Summer Songs

As Cisco and I walk in the evening, were serenaded by a zillion locusts, signaling the end of summer. I dont know if theyre really locusts, but they are some sort of creepy insect. When I was a kid at my Grandmas in southern Indiana, they were called Katie-dids. Sometimes, they sang out Katie-didnt. Their erie noise reminds me of summers at Grandmas, when we entertained ourselves mostly outdoors with our imaginations. A double roped swing from an enormous oak tree paired with a rickety old ladder became a ship, where we sailed for many hours on lazy summer afternoons. A blanket thrown over the clothes line became a tent, where we insisted on having our lunch. The natural sand pile was the original organic kitchen, where we concocted elaborate cakes and pies for Grandma to admire. The mal carriers arrival became a major event each day. My cousins and I would argue over whose turn it was to go collect the letters and magazines from the mailbox by the gravel road. No Johnny, it was your turn yesterday, Carolyn and I would say, even though he hadnt had a turn in a week. On the days when my Jack and Jill Magazine or The Weekly Reader was delivered, Id flop on the feather bed and lose myself in stories, jokes, and games. As the sun would go down, and the Katie-dids would begin their chorus, Grandma would be in her tiny kitchen, frying meat, peeling potatoes, and slicing plump juicy tomatoes from her garden. She would have picked the vegetables from the garden, early that morning, before we kids were awakened by the songs of a thousand birds in the woods nearby. Then after sunset, and the birds settled down for the night, and the Katie-dids did or didnt for the day, the crickets tuned up their fiddles. Our evenings entertainment was to sit on the front porch with Grandma and listen to her stories or catch lightening bugs in a jar. The last song of the day would be an old hymn that Grandma would lead, Love Lifted Me, The Old Rugged Cross, or I Walked in the Garden Alone. Sometimes she would sing the melody and sometimes alto, and sometimes both in the same song. Thats how Carolyn and I learned to harmonize. I hear all these summer sounds and feel the tenderness and innocence of that time in my life. May it rest in peace.

Vote of Confidence

This post might have been titled Guardian Angel, but you might have thought it was going to have a religious theme. But its the story of Ciscos first solo walk home from our training session in town last Saturday.

Kara and I had worked with Cisco on finding the pole that has the audible signal button, finding the right place to stand where well be lined up correctly for the crosswalk, walking straight across the street within the crosswalk lines, and turning into the 2 businesses I wanted to patronize. It was an intense workout for everybody. Because the downtown area is about 2 miles from my house, we drove part way and parked about a third of a mile from downtown. When we started home and approached the place where the car was parked, Kara suggested that I might want to go ahead and walk the rest of the way. I had walked that route dozens of times with previous Seeing Eye ® dogs, and Cisco had the basics down pat, so I was comfortable with the idea. What touched me was that Kara was too. She saw that even though Cisco is young and inexperienced, he demonstrated that together, as a team, we were quite capable of going the distance, without Karas watchful eye. You know how you felt when your kindergartner walked to school by himself the first time? Or when your 16-year-old daughter drove down the street by herself for the first time? Its not exactly the same, but there must have been a little of that feeling as she got in her car and then passed us by as we walked. Then, it started to sprinkle. No problem. We had walked in pouring rain in Manhattan, in our early training. Then it rained harder, and I heard thunder in the distance. No problem. I had my cell phone, in case I needed Kara to come and get us.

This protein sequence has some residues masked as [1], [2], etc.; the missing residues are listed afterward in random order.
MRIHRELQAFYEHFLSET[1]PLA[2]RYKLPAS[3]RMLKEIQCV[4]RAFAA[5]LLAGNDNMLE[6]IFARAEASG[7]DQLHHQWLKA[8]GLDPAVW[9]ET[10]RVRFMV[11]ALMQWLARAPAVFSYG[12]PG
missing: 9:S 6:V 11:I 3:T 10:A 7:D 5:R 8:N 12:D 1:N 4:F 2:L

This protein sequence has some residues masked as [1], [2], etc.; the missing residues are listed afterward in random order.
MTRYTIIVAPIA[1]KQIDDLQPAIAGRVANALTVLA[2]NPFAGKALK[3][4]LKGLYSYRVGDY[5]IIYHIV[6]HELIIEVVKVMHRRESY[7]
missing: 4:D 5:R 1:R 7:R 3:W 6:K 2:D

At the beginning of the last third of the route, we had to cross a busy street, but it has an audible signal. This should not have been a problem. But with the rain and the traffic, I couldnt hear the ticking sound it makes to help you locate the pole. Cisco was not familiar enough with this crossing to show me the pole yet, so it was up to me to find it. My talking GPS told me that I had passed the street, several times, that I needed to get to, but I couldnt find the pole that held the magic button that would stop all the cars. Then out of nowhere came a womans voice. You want some help? Oh thank God, it was Kara. Apparently, she had parked nearby and had observed my predicament. She agreed that the ticking sound was not loud enough to hear it over the traffic noise, so my fears of losing my hearing were allayed. After we located the pole, pushed the button, waited for the voice of the audible system to tell me it was safe to cross, off we went toward home. Kara wont always be there to rescue me, I know, but having a guardian angel at a crucial time I recognize as a blessing.